When you live in Alaska, you end up spending a lot of time in Seattle. It’s just kind of the way it goes: unless you want to drive for several days through rural northwest Canada, going anywhere usually involves flying, and Seattle happens to be the most easily-accessible major city/airline hub from Anchorage. Flights between the two cities are frequent and — if you’re willing to fly at 3 a.m. — cheap. More often than not, Seattle is the go-to whether you are connecting to another flight to points beyond, or just need to go somewhere to “get outside” for a while. On top of all that, the Polar Pencil Partner’s parents just moved to Seattle from back East, so needless to say we are regular weekenders in the Jet City.
We just took a long weekend in Sea-town, and ironically, I brought a pencil back that I’d purchased there months ago: the Mitsubishi (or is it Mitsu-Bishi?) 9825EW, graded HB. Given the prominence of Japanese-American culture in the city, it just seemed like an appropriate pencil to carry around town, so I sharpened up the 9825EW (a variant of the more traditional 9825 “standard” version) and gave it a whirl.
One of my constant fears since starting to go full-steam on this blog has been that eventually, some day, I’ll run out of pencils to review. Let’s do the math: if I average a pencil review per week, that’s about 50 different types of pencils a year. It seems like I’m on pace to exhaust the possibilities within a few years; or at least the easy ones. I feel like I’ve already picked a lot of the low-hanging fruit.
Needless to say, I was excited when I walked into a local chain-brand supermarket and found something I’d never seen before. Just this fall, a company called Written Word Pencil Co. has started putting out several lines of USA-made pencils that they’ve branded America’s Finest. I eagerly snagged the two versions available — naturally-finished “American Arbor”, and accurately-named “Prestige Black” — to have a look a closer look at them.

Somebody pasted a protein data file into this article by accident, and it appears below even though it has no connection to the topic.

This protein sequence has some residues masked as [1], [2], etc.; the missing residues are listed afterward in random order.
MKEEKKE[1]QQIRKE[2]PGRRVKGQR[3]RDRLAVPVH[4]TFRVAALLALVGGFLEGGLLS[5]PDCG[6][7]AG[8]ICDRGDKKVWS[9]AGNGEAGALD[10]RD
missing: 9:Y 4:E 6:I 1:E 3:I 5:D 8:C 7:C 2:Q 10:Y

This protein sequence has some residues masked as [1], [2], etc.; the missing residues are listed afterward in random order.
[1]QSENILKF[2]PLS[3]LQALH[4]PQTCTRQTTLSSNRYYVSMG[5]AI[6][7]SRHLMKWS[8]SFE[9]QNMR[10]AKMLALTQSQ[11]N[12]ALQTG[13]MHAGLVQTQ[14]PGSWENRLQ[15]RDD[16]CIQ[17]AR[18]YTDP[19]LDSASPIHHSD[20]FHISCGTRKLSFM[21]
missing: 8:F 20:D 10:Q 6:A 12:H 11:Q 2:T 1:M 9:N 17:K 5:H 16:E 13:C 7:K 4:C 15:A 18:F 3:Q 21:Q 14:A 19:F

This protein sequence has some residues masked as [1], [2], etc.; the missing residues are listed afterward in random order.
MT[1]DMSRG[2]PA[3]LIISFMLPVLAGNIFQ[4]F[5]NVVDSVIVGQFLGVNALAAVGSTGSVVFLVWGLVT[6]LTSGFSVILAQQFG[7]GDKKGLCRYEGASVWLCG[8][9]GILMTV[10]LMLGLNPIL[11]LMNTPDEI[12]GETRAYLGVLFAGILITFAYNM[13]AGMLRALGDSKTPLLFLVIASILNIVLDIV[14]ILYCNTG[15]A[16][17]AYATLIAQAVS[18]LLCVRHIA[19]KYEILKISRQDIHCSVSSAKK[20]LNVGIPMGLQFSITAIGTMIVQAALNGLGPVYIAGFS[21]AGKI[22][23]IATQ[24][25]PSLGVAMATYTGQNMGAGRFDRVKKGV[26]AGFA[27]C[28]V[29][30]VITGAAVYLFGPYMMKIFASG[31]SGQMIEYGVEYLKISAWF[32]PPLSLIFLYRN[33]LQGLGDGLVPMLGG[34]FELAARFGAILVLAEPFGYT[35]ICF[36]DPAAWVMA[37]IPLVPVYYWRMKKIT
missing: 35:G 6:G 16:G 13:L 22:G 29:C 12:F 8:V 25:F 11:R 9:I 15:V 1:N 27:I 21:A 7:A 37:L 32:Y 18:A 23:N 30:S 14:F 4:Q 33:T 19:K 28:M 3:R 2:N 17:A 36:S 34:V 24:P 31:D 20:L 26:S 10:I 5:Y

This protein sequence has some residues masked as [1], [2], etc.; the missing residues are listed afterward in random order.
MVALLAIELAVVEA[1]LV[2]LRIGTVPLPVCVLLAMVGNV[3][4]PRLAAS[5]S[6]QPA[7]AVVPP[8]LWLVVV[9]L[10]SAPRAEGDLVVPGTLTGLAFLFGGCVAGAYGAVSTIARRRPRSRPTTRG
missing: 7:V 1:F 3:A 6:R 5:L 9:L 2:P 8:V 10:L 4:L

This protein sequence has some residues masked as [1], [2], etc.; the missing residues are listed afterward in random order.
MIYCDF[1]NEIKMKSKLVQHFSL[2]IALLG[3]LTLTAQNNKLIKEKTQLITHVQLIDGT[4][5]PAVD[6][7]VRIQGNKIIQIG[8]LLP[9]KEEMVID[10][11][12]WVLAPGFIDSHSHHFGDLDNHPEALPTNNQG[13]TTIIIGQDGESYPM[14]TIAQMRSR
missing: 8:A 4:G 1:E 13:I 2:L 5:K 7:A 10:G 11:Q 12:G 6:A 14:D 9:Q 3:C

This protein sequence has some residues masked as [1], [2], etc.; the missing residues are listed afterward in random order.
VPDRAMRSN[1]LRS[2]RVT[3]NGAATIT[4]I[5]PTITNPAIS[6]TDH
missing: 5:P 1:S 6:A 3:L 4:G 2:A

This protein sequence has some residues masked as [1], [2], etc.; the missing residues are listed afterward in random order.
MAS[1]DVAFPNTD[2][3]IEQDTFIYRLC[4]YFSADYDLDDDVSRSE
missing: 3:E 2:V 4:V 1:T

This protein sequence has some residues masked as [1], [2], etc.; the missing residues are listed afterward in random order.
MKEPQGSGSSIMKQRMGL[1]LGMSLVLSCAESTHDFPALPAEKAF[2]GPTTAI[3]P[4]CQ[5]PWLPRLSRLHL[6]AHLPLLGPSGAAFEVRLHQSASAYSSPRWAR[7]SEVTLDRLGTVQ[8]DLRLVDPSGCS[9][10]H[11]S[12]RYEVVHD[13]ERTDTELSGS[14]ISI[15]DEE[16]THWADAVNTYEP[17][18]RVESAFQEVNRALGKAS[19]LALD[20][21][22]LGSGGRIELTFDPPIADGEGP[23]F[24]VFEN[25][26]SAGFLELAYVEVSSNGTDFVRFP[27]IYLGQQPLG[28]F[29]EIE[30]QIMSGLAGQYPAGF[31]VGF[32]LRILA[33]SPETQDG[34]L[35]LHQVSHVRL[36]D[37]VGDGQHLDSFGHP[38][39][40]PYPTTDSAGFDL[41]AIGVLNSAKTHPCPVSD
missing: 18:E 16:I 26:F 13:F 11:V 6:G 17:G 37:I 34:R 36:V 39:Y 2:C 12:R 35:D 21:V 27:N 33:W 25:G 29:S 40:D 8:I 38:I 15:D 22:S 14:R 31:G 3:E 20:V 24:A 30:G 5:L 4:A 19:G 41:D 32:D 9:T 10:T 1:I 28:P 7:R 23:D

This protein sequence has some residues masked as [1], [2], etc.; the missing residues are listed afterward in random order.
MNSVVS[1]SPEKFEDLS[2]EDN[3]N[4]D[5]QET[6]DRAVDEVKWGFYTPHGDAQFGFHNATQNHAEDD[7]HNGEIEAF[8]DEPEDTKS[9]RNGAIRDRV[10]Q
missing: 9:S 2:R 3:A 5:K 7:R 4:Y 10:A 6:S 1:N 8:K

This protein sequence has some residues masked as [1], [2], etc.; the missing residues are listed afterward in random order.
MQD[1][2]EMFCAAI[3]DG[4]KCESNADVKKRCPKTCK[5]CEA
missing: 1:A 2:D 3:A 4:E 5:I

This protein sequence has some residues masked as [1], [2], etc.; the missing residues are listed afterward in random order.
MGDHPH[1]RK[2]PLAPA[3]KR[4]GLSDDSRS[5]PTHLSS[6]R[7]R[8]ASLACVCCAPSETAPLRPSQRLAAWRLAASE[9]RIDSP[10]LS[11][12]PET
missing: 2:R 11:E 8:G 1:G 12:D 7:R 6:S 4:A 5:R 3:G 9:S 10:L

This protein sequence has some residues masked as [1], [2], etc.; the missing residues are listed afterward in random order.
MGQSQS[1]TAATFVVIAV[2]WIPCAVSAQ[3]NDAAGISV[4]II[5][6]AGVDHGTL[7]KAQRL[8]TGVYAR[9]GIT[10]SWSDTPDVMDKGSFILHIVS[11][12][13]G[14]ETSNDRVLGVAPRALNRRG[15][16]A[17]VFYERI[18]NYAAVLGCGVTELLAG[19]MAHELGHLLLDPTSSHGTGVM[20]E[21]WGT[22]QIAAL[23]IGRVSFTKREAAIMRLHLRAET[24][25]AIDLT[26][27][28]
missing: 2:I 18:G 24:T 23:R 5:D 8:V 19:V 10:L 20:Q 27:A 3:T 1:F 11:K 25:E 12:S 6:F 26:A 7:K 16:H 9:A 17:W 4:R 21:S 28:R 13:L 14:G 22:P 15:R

Thailand, I discovered, is a great place to be if you’re a pencil dork. Things there generally run a little cheaper than they do in the west, which is always nice. The state of the Thai retail economy is such that the distribution of goods generally seems to flow through market vendors and Mom & Pop shops moreso than big box stores. I also perceived there to be a greater appreciation for stationery-type items, and learned that there are several pencil factories in Thailand which make products for both the domestic and export (to them) markets. All of this combined means that a leisurely stroll down a shop-lined street will often result in stumbling upon a small, dusty stationery shop stocked with a variety of hitherto unknown pencils, all to be had for just a few Baht.
Case in point: the twelve-pack of Masterart Blacklead Wood 2B pencils I picked up in Bangkok for 30 Baht (less than $1, USD). Made by DHA Siamwalla — the same company that makes the Elephant — these are Thai pencils made for Thai writers. I’ve had them stashed in my drawer for over six months, waiting for the right moment to give them a whirl. Today, I’m excited to share my findings with you.
I’m one of those people who like to shed all of their clothing and walk around the house bare-ass naked as soon as the kids go to bed. TMI? Whatever. This is my blog, I can say what I want. Anyway, I have an appreciation for minimal dress. Living in Alaska, and in America’s worst-dressed city, that’s a rare state of affairs since the layer system is key to comfort in our climate (and, apparently, the local fashion).
The same can be said for pencils. We’ve got schoolhouse yellow ones, red and black striped ones, even ones with weird bamboo leaf printing all over them. Layers of lacquer seems to be the norm. The inner nudist in me feels the urge to rebel against this stifling multi-layered construct! That’s why I bought the first pack of “nude” pencils I’ve ever owned — the General Pencil Co. Cedar Pointe #2HB — and decided to review them. So, without further ado…let’s get naked!